~ Unchained hosts a Chain-In in Newark. Some 35 people wear bridal gowns and veils, chain their arms and tape their mouths to protest forced and child marriage.
~ Unchained hires its second staffer, a part-time Social Worker, and moves into a professional office (and out of the executive director’s home).
~ Fraidy is invited to speak about child marriage at a United Nations Commission on the Status of Women (CSW60) side event.
~ Fraidy is nominated for the prestigious DVF People’s Voice Award.
~ By year’s end, Unchained has helped or is helping more than 200 women on girls, thanks to a team of more than 400 volunteers.
~ Unchained’s bill to end child marriage is introduced in the New York Assembly, thanks to Asw. Amy Paulin.
~ Unchained’s executive director writes an op-ed, published in the New York Times, about America’s child marriage problem; it sparks a national discussion about child marriage in the US.
~ The Pixel Project names Fraidy one of 16 female role models around the world fighting to end violence against women.
~ The South Asian Bar Association of New Jersey presents Unchained with its Public Interest Award.
~ Unchained hires its first full-time, paid staffer, in August: Fraidy (who until now has been volunteering her services as executive director).
~ Unchained organizes a historic Chain-In in New York City; participants chain their arms and tape their mouths to protest forced marriage.
~ Unchained presents at a groundbreaking meeting at the White House about forced marriage.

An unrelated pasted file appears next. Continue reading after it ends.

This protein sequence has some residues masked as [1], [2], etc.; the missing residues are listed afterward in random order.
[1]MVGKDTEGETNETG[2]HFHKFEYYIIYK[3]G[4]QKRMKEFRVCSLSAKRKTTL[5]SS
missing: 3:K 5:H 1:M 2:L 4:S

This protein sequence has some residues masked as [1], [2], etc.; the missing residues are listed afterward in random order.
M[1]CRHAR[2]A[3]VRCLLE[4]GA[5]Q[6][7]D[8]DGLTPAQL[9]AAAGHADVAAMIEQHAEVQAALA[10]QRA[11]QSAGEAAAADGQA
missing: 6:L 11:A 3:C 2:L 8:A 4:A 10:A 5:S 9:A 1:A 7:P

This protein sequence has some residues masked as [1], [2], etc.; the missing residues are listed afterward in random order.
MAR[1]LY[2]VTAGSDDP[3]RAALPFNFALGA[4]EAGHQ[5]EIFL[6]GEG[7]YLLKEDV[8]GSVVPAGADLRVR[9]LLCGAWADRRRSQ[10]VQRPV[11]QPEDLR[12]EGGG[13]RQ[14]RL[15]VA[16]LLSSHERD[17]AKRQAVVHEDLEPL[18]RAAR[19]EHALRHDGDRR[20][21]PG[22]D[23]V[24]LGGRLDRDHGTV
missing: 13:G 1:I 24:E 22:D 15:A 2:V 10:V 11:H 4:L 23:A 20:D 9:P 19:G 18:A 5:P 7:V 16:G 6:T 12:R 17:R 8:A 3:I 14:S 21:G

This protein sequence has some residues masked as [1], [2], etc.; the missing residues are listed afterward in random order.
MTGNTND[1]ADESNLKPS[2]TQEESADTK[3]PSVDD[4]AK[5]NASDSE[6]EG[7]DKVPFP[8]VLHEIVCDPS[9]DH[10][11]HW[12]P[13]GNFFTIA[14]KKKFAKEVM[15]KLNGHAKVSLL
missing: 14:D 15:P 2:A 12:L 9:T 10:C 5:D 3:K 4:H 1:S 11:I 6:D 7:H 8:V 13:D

~ The New York Times writes a glowing story about Unchained (just one example of the extensive, international media attention Unchained’s work continues to garner).
~ New Jersey’s governor signs into law the bill Unchained wrote to help domestic violence survivors (S1524/A1676).
~ Unchained is featured by numerous media outlets, including various NPR shows, Al Jazeera and Sky Atlantic (in the UK).
~ Unchained introduces a day-long training course in family law, given for free to attorneys who commit to representing an Unchained client pro bono.
~ The bill Unchained wrote to help domestic violence survivors in New Jersey is introduced in the state legislature, thanks to Sen. Loretta Weinberg.
~ Unchained is featured in numerous media outlets, including Huffington Post, Truthout, Trust.org, Haaretz, Jewish Daily Forward, Times of Israel, Metro New York and NBC-TV.
~ By year’s end, Unchained already has helped or is helping 55 women and girls to flee arranged/forced marriages.
~ Fraidy writes an op-ed, published in the Star-Ledger, about women losing custody of their children when leaving their arranged marriages in the Orthodox Jewish community
~ The IRS approves Unchained in February as a 501(c)(3) tax-exempt charity.
~ Fraidy writes an op-ed, published in the Jewish Daily Forward, about religious divorce laws that leave women “chained.”
~ Unchained’s business plan calls for helping five women in year one and 10 women in year 2; that goal is quickly shown to be way too small (see above).
~ Fraidy forms Unchained as a nonprofit entity in New Jersey.